An Unfair Tale of Two Tree Canopies
At the corner of John and Benefit streets on Providence’s East Side, the tree equity score — a measure that indicates whether there are enough trees in specific neighborhoods for everyone to experience the health, economic and climate benefits that trees provide — is a perfect 100.
Across the river, the blocks stretching from the Jewelry District to South Providence along Eddy Street score among the worst in the state at 63.
Areas with low tree canopy today often correlate to areas that were historically redlined or are home to large proportions of people of color.
Recent investments have advanced green infrastructure in some spaces, but not all investment is put in the places that need it most.
In early September, the Rhode Island Department of Environmental Management handed out 1,000 free trees. Within a week, all the trees had been claimed. But, according to Vrinda Mathur, an industrial design graduate student at the Rhode Island School of Design and a Maharam Fellow with Social Enterprise Greenhouse, these trees may not be getting to the places that need them most.
She said this style of program presents “logistical or administrative” issues. The trees were available for pick up only, which can make it difficult for those without a car to take advantage of the program.
Alerting neighborhood groups or posting signs in community centers could help spread the word, she added, and get trees to the state’s most exposed urban areas.
Tree-planting programs must be “citizen-led,” Mathur said. Community members take on a years-long task of tree maintenance with limited immediate reward. This puts areas with a lot of renters — who may not care about multiyear investment — and low-income residents — who may not be able to spend time and money on such a project — at a disadvantage.
“I think the solution really isn’t just coming in and planting trees,” said Cassie Tharinger, executive director of the Providence Neighborhood Planting Program, a Providence-focused street-tree stewardship program. “There are real structural and material barriers. … What has to happen is shifting and tackling that.”
If you’d like to check out your neighborhood’s Tree Equity Score, visit https://www.treeequityscore.org/map/#10.5/41.8368/-71.4256
In Bizarre Twist, Climate-Fueled Storms Do Excavation Work for Archaeologists
Coastlines are used to steady change, slow cycles of erosion and revegetation. They have a “self-healing mechanism,” according to Tim Ives, the principal archaeologist with the Rhode Island Historical Preservation & Heritage Commission. That mechanism stabilizes the shores and, as a result, keeps the region’s archaeological record safely buried.
But in late October 2012, Superstorm Sandy stripped away that protective layer and exposed the old coastal terrain. Artifacts dating back more than 4,000 years — from revolutionary-era French coins to rings of “fire-reddened” stone to quartz projectiles and chipping debris — were suddenly sitting in the open.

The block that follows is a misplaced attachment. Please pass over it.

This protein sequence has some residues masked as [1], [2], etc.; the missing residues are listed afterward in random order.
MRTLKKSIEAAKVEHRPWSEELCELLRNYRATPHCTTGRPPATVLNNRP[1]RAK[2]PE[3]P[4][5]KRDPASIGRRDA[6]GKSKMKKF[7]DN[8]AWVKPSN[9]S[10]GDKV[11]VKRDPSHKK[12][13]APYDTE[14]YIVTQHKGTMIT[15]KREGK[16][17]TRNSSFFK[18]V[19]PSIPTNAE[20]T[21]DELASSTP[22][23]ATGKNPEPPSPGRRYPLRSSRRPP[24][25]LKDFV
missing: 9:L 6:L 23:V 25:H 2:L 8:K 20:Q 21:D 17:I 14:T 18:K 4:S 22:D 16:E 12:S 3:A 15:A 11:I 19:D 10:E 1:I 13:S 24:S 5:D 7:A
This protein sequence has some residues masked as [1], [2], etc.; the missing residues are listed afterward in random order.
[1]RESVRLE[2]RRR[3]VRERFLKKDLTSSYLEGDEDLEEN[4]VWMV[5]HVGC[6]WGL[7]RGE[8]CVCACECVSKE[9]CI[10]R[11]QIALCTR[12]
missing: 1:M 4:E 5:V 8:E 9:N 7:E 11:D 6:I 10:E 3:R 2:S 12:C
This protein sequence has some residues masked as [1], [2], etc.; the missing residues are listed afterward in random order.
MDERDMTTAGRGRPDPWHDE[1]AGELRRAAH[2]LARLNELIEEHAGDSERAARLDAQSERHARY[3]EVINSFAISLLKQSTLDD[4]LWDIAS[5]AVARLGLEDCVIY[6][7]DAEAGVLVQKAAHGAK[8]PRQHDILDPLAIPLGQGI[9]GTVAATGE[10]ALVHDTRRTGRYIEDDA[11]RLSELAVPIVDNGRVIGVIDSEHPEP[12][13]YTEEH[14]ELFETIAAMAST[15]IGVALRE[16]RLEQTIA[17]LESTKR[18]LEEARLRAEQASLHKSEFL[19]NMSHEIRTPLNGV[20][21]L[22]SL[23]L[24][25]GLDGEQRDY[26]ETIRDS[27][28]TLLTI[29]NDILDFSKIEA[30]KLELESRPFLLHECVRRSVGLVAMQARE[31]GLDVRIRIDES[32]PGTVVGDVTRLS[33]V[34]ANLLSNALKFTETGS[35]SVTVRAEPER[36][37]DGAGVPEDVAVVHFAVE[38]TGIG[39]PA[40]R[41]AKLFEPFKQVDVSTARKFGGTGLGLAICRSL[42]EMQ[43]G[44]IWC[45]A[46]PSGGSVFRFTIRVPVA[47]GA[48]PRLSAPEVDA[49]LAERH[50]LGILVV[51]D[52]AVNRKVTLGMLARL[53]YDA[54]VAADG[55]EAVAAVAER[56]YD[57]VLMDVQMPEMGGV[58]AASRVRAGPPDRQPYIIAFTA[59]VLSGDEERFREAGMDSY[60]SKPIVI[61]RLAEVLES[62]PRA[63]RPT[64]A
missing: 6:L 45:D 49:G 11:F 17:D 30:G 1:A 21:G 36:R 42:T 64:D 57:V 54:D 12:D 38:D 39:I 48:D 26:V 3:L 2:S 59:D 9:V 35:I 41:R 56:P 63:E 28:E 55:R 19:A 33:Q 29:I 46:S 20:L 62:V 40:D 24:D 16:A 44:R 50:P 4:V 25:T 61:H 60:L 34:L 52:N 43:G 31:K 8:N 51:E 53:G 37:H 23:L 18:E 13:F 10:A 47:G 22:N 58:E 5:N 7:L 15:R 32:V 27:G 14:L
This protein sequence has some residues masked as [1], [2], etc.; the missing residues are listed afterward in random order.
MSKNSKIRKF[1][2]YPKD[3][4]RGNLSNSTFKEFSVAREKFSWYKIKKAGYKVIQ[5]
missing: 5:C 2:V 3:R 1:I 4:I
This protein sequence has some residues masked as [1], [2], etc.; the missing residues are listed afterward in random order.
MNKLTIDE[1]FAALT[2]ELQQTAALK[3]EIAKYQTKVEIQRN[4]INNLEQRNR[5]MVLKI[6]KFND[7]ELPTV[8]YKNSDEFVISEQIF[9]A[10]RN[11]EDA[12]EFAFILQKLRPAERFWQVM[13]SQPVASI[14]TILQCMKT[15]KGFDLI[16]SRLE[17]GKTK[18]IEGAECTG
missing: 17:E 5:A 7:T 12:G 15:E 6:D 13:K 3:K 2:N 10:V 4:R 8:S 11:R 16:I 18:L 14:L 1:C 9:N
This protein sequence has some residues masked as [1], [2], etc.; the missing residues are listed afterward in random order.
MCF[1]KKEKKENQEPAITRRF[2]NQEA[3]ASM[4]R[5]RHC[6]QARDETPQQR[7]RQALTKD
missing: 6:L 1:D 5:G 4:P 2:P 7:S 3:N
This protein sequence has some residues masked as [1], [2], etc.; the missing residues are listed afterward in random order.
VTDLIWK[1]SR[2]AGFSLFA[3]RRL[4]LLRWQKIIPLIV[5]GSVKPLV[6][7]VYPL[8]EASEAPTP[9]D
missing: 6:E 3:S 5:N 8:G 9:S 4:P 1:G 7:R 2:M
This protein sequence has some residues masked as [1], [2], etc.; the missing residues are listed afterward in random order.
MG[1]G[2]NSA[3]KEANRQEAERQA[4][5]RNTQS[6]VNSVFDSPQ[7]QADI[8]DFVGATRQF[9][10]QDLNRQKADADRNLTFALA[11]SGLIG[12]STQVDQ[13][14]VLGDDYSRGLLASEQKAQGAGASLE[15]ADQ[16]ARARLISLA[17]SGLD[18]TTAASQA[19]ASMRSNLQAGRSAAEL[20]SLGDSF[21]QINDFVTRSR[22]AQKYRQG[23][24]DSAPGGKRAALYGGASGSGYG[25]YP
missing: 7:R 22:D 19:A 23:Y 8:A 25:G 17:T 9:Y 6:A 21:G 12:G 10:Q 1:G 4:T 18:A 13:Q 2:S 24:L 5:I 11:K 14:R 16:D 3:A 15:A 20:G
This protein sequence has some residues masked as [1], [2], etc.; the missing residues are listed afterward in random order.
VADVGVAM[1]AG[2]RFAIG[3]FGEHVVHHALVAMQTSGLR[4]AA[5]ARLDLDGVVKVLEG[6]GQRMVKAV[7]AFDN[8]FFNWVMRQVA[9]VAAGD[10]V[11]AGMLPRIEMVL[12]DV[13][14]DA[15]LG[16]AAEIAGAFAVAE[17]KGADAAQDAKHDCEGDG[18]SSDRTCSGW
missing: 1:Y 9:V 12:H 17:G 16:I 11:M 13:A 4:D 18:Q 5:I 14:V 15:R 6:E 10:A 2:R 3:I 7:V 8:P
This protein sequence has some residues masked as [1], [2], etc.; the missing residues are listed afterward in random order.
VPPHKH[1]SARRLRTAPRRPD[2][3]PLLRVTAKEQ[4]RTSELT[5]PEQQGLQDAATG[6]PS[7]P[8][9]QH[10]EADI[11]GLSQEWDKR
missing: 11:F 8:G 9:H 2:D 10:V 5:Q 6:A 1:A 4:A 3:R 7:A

“I could literally walk and find piles of stone that someone had worked thousands of years ago,” Ives said. “When these coastal storms hit, they give us a timed opportunity to get in there and add more pages to the human story that we didn’t know had been written.”
On Block Island, Sandy was a game changer, according to Ives. Archaeologists identified 163 exposed deposits all around the island. Pressed for time and funding, the archaeologists tested 20 percent of the deposits and excavated nearly 600 test pits in locations scattered around New Shoreham.
“We didn’t realize that the entire coastline was basically one nonstop archaeological site, but it is,” Ives said.
Charlestown in Quandary Over Quarry
Frequent blasting and loud industrial trucks were just some of the complaints voiced by residents during a September Zoning Board of Review meeting about the proposed expansion of a quarry on Alton Carolina Road.
During a Sept. 7 special meeting, the Zoning Board of Review took public comment about the Route 91 operation. The business, Charlestown Farms LLC, was served with a violation notice in July when town officials found the quarry violated the local zoning code. The gravel company was engaged in sand washing and processing off-site material without the proper permits and had expanded its operations onto property not zoned for extractive activity, according to town officials.
An attorney for Charlestown Farms appealed the violation during a Sept. 1 special meeting of the Zoning Board of Review. At its most recent meeting, the board voted unanimously, 5-0, to reject the appeal.
Brenda Pater, a lifelong resident of Charlestown, recalled childhood memories when the gravel pit was a smaller, quieter mom-and-pop operation. But the blasting in recent years, she said, has gotten out of hand.
“I have to say I called the Town Hall for the first time in my life about three months ago because I thought we had an earthquake,” she told the board.
In its final decision the board found Charlestown Farms provided insufficient evidence for appeal.
For more on these stories, and to get the latest environmental news, visit www.ecoRI.org. Subscribe to ecoRI News’ free weekly e-newsletter at www.ecoRI.org/subscribe.